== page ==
Wildlife Friendly Gardens

Native Garden

Attract native wildlife to your garden by making your garden a 'Wildlife friendly' space. Not only will you attract bees, butterflies native animals & birds to your space but your garden will be full of extra colours and textures, and assist in pest control by attracting insect predators.

So what steps can you take to provide a friendly space for Australian Wildlife in your very own backyard, well it's a simple as...


When creating your wildlife friendly garden plant native flowering plants, mainly red, yellow, orange, pink and purple blossoms and make sure there's something flowering all year round. Use your vegetation to create different layers for shade & shelter. Other features of a good wildlife garden include:

  • dense or prickly shrubs provide protection for small birds
  • nectar producing plants to attract insects & butterflies
  • plant blue or purple flowering plants for the bees
  • plant in clumps & use different shaped flowers
  • provide a food source for caterpillars such as a local daisy species

Add other elements in your garden such as:

  • provide water in the form of a bird bath for birds and a lower pond or pool of water for other animals
  • place rocks or other elements in the water as a place for animals to rest while drinking
  • create a sunny spot with a rock surface for lizards
  • provide a place for butterflies to rest with some flat stones and a shallow dish with wets sand for puddling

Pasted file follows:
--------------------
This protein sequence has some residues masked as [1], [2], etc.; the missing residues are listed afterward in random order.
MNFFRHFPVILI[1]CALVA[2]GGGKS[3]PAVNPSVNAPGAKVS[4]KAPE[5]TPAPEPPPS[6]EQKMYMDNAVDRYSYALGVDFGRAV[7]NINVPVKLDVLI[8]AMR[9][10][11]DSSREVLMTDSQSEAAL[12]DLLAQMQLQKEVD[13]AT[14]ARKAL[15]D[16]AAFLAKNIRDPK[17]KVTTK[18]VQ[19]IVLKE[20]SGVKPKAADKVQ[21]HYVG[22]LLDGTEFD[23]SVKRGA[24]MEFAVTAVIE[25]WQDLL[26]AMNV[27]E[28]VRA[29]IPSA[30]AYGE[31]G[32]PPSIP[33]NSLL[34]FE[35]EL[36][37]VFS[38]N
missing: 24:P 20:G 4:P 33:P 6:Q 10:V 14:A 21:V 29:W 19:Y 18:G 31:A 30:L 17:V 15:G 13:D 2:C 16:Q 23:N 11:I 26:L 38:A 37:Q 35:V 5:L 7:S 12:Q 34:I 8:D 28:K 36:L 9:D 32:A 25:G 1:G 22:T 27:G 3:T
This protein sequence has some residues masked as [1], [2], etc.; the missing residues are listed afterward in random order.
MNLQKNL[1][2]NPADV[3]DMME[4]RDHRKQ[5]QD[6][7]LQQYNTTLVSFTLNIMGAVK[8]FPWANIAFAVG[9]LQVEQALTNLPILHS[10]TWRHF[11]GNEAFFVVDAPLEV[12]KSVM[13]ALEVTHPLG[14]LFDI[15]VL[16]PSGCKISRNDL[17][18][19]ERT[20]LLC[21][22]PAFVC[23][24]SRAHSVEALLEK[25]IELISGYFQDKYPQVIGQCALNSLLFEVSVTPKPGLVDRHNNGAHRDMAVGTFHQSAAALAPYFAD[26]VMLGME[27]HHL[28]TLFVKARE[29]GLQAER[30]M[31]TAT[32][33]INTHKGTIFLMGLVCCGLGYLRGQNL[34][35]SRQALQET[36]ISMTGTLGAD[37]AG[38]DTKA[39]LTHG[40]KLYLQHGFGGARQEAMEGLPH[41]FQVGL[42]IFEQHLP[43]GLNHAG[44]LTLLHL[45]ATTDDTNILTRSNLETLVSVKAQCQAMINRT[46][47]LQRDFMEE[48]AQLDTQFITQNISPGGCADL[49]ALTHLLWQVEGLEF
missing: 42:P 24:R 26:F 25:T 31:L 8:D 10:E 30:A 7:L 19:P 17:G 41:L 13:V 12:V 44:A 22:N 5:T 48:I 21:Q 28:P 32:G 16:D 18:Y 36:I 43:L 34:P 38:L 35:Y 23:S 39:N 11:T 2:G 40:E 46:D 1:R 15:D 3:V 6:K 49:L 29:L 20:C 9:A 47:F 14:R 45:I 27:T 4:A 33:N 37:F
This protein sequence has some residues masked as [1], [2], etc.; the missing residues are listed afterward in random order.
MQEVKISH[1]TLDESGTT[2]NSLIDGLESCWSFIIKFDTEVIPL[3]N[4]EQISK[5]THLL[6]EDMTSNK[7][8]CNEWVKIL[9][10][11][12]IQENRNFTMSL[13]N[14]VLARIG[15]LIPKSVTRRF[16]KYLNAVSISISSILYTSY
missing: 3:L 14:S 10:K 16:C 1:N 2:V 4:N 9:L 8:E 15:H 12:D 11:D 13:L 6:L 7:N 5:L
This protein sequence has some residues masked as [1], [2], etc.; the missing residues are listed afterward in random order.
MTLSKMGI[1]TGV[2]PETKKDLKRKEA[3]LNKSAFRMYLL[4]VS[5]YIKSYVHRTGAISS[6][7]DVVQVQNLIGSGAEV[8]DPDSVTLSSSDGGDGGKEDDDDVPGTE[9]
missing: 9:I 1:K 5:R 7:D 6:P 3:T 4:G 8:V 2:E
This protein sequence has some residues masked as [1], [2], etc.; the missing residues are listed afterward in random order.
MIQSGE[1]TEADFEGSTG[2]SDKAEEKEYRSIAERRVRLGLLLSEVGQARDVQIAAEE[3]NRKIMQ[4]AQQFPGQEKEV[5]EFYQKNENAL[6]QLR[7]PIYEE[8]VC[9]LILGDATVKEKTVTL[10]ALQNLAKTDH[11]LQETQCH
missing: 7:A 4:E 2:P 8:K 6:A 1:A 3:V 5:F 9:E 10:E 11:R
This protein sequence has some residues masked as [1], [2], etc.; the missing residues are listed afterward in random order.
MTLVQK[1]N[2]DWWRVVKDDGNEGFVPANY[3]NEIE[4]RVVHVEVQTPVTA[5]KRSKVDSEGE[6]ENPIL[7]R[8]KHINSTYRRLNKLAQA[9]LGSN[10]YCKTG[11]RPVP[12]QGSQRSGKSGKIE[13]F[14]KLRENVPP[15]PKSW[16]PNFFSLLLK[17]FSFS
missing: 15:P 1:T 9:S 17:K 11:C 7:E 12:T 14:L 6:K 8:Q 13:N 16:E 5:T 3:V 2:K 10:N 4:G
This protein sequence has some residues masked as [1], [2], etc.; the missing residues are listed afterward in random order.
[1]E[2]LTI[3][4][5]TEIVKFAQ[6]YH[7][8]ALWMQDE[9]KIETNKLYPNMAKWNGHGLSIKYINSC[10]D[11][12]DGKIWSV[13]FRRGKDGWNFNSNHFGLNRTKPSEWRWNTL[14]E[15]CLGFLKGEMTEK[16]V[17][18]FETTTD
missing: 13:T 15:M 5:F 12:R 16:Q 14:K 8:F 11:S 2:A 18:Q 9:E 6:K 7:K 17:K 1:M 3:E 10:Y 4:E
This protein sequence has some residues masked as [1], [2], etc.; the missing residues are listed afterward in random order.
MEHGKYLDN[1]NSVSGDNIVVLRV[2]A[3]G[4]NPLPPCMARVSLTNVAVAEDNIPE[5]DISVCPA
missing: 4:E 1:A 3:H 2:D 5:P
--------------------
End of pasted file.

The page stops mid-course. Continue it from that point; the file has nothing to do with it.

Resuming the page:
• mature trees with hollows for nesting or install nesting boxes
  • mulched areas for worms and beetle habitat

Other things to consider when making your yard a wildlife friendly space:

  • avoid using poisonous pesticides in the garden to make sure it is a safe food source for birds and small animals
  • keep pets (cats & dogs) secure especially at night so they don't prey on native animals



Plant List



Eucalyptus trees are the koalas main source of food, though they may not be appropriate for suburban backyards if you live on an acreage property or farm consider planting some Eucalyptus.

Ashley McEwan at The Springs Garden World, suggests that the trees be planted in groups and if possible, close to existing native plant corridors, or nature reserves.

Wild populations of Koalas have only a few Eucalypt species as their main food source and will eat up to a kilo of leaves per day. So it is important to research what these are in your area and not to leave them out when planting.

We hope you found this article useful, and happy planting. :)


The Springs Garden World - Toowoomba

Our Nursery has the largest collection of Australian Native plants in Toowoomba with many of these a source of food and pollen for our Native Birds, Bees and Butterflies, along with providing habitats for our indigenous animals. Come in to see our range and talk with one of our gardening experts!